Romanian Armed Forces Reform
4. (C) MOD is working on transformation of the Romanian military beyond territorial defense and towards expeditionary force mindset, in recognition of the current security environment. Specific requirements are to contribute to Romania,s peacetime security, defend Romania and its allies, promote regional and global security and stability, and to provide support to local and national authorities in civil emergencies. Fundamental is for Romania to obtain the capabilities to respond to security challenges, including terrorism, WMD proliferation, destabilization resulting from failed or rogue states, transnational crime and competition for national resources. In terms of outcomes, the MOD seeks creation of a modern, fully professional, mobile, effective, flexible, deployable, sustainable force structure able to act jointly and participate in a broad scope of missions. Key to this transformation is interoperability. Regarding Romanian Special Forces, the Romanian MOD is supportive of the creation of a NATO SOF fusion cell at SHAPE to better integrate NATO SOF training, doctrine and operational deployment
5. (C) The MOD by 2015 would like to achieve a national defense structure within NATO's collective defense framework, which is compatible with both NATO and EU requirements. The transformation projects include: 1) meeting NATO commitments; 2) preparing for and participating in EU missions; 3) streamlining C2 structures; 4) streamlining logistical support structures; 5) setting the C4/2SR Systems; 6) modernizing MOD,s Human Resources Management System; 7) improving "quality of life" for military personnel; 8) streamlining the Military Education System; 9) refining Planning, Programming and Budget Systems; 10) coordinating modernization of military equipment; 11) revamping military intelligence system; and 12) reshaping the Military Medical System.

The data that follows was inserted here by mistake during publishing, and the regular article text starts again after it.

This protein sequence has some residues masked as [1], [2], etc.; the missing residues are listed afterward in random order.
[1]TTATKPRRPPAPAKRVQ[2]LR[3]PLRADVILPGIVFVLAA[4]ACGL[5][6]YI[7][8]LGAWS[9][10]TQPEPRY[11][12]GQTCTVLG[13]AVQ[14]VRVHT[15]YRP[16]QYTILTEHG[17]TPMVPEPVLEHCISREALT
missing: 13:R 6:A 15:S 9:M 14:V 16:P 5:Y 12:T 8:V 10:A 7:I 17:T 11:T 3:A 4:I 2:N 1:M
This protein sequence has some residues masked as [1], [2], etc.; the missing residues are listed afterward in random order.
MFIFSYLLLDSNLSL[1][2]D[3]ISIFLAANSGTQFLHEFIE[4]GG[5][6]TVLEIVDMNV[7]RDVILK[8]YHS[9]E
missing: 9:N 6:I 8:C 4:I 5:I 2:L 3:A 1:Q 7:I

6. (C) Comment: Romania,s MOD knows it needs to operate in the twenty-first century environment through capacity building in niches where Romania has demonstrated talent such as Special Forces, intelligence, and multilateral operations. However the Romanian Armed Forces are also struggling against aging equipment and institutional impediments, many of which are being addressed with the help of US training and assistance. It remains to be seen whether military transformation will become enmeshed in the ongoing political intrigues between President Basescu and Prime Minister Tariceanu. It is clear that personnel matters at the highest levels--including the suspension of Defense Minister Atanasiu (a close Tariceanu ally) and the tit-for-tat indictment and removal of Defense Chief General Badalan had a strong political dimension. That said, the quick replacement of General Badalan with Vice Admiral Marin demonstrates a commitment to continuity of operations. While prosecutors have exonerated Atanasiu for charges of "abuse of power" related to a domestic spying scandal, Basescu last week declared that he would wait the full constitutionally-mandated term (until the end of October) before making a decision on whether he would name a new Minister or reinstate Atanasiou. All indications point to a new Defense Minister before the NATO Summit. End Comment. Taubman